Glossary of Terms

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  • 2e (Twice-exceptional) – A term used to describe a student who is gifted and has a disability. These students may also be referred to as having dual exceptionalities or as being gifted with learning disabilities (GT/LD). This also applies to students who are gifted and have ADHD or are gifted and have autism.


  • Ability grouping – Placing students of similar ability in the same class or group for purposes of instruction. Ability grouping is NOT the same as tracking.
  • Above-grade-level testing – Administration of a test designed for students who are at a grade level higher than other students taking the test.
  • Acceleration – Any strategy for a gifted student that implies moving through the curriculum at a faster rate and results in advanced placement or potential credit.
  • Acceleration Institute – Part of the University of Iowa’s Belin-Blank Center that researched acceleration and its effects on students. The institute has also have developed the Guideline for Acceleration.
  • ACCESS – A suite of secure, large-scale English language proficiency summative assessments administered annually to K-12 students who have been identified as EL/ELL (English Learners/English Language Learners).
  • Accountability – Holding students, teachers, administrators, and other school personnel responsible for instructional outcomes.
  • Action Information Message – A feature of the Schoolwide Enrichment Model (SEM) in which a student can request permission to pursue a Type III activity, usually as a result of a Type I or Type II activity. See Schoolwide Enrichment Model.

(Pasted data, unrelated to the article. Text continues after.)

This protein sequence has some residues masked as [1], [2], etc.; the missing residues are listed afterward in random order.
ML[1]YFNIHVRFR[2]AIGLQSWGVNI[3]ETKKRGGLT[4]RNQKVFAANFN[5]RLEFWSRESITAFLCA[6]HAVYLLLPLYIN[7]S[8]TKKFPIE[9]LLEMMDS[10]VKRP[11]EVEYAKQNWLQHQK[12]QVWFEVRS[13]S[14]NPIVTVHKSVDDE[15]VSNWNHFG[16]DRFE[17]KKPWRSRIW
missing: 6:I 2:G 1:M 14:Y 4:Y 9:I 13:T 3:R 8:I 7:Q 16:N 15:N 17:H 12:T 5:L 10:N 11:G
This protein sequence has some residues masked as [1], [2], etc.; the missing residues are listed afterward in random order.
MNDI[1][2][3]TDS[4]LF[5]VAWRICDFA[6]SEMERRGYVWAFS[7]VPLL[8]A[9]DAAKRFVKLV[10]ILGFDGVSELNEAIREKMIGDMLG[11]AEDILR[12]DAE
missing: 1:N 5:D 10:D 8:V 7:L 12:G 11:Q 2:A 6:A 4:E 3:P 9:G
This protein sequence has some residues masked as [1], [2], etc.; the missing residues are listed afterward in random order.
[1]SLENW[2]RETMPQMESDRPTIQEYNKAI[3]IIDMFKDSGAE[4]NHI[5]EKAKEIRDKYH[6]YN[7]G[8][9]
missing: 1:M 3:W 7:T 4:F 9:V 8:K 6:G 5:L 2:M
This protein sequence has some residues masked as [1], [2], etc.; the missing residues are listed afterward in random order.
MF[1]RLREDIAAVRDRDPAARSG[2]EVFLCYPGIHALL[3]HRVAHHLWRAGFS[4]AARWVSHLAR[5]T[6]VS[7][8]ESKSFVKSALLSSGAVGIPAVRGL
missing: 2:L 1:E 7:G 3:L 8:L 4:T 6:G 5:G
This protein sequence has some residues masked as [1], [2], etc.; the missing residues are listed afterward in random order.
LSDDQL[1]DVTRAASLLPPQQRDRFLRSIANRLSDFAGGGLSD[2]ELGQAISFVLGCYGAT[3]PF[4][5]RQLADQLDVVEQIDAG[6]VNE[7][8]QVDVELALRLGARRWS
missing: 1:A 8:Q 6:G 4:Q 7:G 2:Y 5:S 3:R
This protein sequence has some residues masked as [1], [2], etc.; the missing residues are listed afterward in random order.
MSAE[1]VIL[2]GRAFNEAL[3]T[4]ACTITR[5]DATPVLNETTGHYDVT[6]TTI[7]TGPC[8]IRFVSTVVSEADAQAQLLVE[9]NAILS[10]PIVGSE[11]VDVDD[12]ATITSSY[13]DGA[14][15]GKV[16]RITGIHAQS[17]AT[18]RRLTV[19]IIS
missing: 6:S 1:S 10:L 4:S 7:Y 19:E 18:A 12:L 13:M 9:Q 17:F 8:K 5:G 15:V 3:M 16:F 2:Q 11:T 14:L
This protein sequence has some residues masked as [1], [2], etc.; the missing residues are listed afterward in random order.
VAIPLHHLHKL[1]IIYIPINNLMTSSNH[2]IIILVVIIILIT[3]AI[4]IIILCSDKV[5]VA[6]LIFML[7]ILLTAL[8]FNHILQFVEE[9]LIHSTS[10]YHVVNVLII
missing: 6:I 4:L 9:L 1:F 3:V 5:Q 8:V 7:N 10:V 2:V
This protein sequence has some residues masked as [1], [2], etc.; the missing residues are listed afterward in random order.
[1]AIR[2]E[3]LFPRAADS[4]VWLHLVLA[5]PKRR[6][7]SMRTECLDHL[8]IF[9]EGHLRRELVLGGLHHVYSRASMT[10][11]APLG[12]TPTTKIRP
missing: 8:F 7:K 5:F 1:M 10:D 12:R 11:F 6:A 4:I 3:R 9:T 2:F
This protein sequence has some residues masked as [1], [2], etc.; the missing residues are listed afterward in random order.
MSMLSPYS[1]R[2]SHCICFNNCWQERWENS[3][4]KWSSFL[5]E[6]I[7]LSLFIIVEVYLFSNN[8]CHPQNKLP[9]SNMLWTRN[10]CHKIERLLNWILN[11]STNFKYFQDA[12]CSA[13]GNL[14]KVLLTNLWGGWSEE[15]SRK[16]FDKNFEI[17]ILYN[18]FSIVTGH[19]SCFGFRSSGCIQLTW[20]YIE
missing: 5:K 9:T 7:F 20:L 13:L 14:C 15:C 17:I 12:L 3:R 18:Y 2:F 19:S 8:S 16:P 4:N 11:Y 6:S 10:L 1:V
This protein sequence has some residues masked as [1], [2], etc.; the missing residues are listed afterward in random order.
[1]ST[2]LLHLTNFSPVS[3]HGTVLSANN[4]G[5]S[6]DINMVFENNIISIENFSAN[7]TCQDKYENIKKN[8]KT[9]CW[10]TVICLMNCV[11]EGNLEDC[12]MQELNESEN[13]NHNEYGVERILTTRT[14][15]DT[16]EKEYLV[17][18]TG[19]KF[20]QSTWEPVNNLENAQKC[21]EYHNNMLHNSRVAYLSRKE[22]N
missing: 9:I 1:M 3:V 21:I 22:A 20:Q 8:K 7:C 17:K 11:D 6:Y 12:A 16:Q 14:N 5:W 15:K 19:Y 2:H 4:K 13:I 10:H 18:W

• Advanced Content Dimension – One of the three dimensions of the Integrated Curriculum Model that meets the gifted student’s need for acceleration by providing content earlier and faster than same-aged peers would normally receive it. See Integrated Curriculum Model.
  • Advanced Learning Plan – A feature of the Autonomous Learner Model that includes information about students’ giftedness and academic, social and emotional needs, differentiated experiences students might need, a plan for finding mentors and teachers, and ideas about how students can advocate for themselves. See Autonomous Learner Model.
  • Artistic Modification Menu – One of the six menus in the Multiple Menu Model. This model provides opportunities for teachers to modify the lesson in creative ways to increase interest and excitement. See Multiple Menu Model.
  • Ascending Intellectual Demand – A feature of the Parallel Curriculum in which teachers and curriculum designers work to create an escalating match between the learner and the curriculum. See Parallel Curriculum.
  • Assessment – The process of obtaining information used for making decisions about curricula, students, programs, and educational policy. This term is also used to describe the actual tools (tests, papers, projects, etc.) used to gather information.
  • Autonomous Learner Model – A curriculum model that helps students become independent and responsible learners by giving them increased responsibility for their learning.


  • Best work portfolios – A carefully selected combination of materials that showcases examples of a student’s best work and serves as a final summative assessment.


  • Checklists – Scoring tools that list the behaviors or characteristics of a process or product for teachers to check if the behaviors are present.
  • Cluster grouping – Grouping options that places five to ten high-ability students in one regular class per grade.
  • Code of Maryland Regulations (COMAR) – The official compilation of all administrative regulations issued by Maryland state agencies. Regulations governing the Maryland State Department of Education (MSDE) fall under Title 13A.
  • Cognitive ability – A general mental capability involving reasoning, problem-solving, planning, abstract thinking, complex idea comprehension, and learning from experience.
  • Common Core State Standards (Common Core) – A set of academic standards in mathematics and English language arts/literacy (ELA). Common Core outlines what a student should know and be able to do at the end of each grade. The standards place emphasis on helping students obtain skills and knowledge necessary to succeed in college and careers.